Boos can be a good sign

There's no greater thrill for a quarterback than to throw a touchdown pass, then trot to the sidelines as 100,000 fans shower him with cheers. Sometimes, though, a smattering of boos can be just as significant.

That's the belief of Tennessee offensive coordinator David Cutcliffe. He's convinced that the best thing a quarterback can do in some situations is simply to throw the ball away, even though it may bring a few Bronx cheers from the paying customers.

Consider the Vols' first full-scale scrimmage: No. 1 quarterback Erik Ainge threw two interceptions and had a third one dropped. Two of those three throws never should've been attempted. He should've thrown the ball away.

Ainge was much more careful in scrimmage No. 2 and threw zero interceptions. He was sacked four times, however, and a couple of those could've been averted if he had sensed the pressure and thrown the ball away.

Bottom line: Throwing the ball away can prevent losing possession (via interceptions) and losing yardage (via sacks), even though it may bring a chorus of boos from the stands. Cutcliffe says Ainge and backup Jonathan Crompton (who was sacked three times) made a few timely throwaways last Saturday night but not enough.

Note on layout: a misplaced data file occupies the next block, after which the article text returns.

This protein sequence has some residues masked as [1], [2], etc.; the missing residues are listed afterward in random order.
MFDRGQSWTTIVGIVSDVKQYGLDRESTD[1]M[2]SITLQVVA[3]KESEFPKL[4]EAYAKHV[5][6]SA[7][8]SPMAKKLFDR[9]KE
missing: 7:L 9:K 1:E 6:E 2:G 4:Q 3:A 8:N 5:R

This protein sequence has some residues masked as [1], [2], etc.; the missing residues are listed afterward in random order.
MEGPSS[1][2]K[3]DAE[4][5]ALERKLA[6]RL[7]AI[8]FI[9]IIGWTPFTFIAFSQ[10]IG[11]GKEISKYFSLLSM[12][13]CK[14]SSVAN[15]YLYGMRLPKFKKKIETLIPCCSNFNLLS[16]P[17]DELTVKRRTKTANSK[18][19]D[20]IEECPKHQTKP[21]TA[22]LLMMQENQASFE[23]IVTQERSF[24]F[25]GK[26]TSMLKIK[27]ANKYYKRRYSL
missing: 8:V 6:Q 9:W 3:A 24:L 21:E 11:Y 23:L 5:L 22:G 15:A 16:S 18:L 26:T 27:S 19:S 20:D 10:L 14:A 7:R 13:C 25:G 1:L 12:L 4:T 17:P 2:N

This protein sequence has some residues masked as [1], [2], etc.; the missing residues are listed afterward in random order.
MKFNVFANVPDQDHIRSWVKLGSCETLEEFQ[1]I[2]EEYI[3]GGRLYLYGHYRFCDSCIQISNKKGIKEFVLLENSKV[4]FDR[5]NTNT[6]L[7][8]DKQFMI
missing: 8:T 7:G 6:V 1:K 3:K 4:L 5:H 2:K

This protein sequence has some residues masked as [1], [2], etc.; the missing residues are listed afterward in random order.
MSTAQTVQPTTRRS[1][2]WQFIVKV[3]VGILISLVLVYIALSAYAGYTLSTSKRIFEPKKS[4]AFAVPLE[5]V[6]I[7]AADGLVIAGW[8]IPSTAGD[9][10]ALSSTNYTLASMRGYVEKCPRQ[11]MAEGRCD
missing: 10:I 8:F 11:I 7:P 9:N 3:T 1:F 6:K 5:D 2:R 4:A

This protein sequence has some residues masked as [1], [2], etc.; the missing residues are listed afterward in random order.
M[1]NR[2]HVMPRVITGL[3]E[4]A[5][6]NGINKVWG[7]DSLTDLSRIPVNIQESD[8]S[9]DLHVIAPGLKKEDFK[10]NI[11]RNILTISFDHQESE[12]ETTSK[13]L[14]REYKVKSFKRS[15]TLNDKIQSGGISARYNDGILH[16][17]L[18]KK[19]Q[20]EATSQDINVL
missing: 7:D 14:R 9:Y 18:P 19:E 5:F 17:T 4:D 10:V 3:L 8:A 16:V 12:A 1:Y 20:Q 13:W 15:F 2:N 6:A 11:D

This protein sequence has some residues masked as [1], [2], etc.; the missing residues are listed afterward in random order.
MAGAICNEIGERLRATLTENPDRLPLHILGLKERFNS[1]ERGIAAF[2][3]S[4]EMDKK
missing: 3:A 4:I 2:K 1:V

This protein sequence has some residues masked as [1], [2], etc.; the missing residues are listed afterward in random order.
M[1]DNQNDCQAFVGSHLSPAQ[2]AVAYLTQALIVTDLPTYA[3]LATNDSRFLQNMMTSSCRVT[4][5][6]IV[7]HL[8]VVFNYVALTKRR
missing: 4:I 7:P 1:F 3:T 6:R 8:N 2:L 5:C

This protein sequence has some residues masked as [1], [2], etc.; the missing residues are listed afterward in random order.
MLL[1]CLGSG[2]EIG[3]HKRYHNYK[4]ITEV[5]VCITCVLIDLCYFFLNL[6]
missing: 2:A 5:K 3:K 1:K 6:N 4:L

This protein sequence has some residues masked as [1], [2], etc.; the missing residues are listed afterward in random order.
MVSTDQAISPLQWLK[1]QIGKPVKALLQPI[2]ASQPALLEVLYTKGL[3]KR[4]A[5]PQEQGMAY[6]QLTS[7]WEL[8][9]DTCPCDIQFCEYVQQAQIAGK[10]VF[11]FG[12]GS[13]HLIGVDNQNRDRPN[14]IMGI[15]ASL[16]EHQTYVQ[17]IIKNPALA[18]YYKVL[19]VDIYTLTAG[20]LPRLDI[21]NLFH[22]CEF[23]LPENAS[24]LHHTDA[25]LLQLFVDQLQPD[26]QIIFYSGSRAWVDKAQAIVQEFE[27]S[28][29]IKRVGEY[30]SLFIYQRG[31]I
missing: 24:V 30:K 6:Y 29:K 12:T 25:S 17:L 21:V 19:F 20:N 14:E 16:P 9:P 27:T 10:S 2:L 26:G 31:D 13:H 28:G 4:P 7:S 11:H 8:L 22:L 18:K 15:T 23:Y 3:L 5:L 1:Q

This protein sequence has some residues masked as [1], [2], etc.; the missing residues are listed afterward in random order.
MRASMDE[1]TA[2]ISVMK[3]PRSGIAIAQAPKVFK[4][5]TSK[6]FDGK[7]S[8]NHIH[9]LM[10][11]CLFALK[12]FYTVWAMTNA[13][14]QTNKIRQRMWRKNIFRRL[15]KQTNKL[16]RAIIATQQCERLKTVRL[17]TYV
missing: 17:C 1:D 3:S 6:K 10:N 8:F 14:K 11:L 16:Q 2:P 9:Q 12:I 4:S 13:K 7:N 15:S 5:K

"Both of them threw some balls away but that's a good thing," Cutcliffe said. "We're not going to hold the ball and make mistakes. That's poise, too. Sometimes you have to be willing to be booed to do the right thing. People don't believe that but it's true."

The coordinator thought Ainge's performance in Scrimmage No. 2 was much better than his performance a week earlier.

"I thought the focus was better downfield," Cutcliffe said. "He knew what was going on. He looked much more comfortable in the pocket. His pocket movement and reactions were better. He made a couple of plays after moving in the pocket, which he hadn't done before."

Phillip Fulmer saw some progress from the No. 1 QB, as well.

"I think he played all right," the head man said. "There were two or three sacks we probably shouldn't have taken. But he did make some athletic plays and some fine throws. And he handled the offense, getting in and out of the huddle and those things, pretty well."

All things considered, the Vol passing game was much more effective in scrimmage No. 2 than it had been in scrimmage No. 1.

"It was," Fulmer conceded. "We didn't protect or throw it very well (in the first scrimmage) but we worked really hard on that, and it obviously was better."

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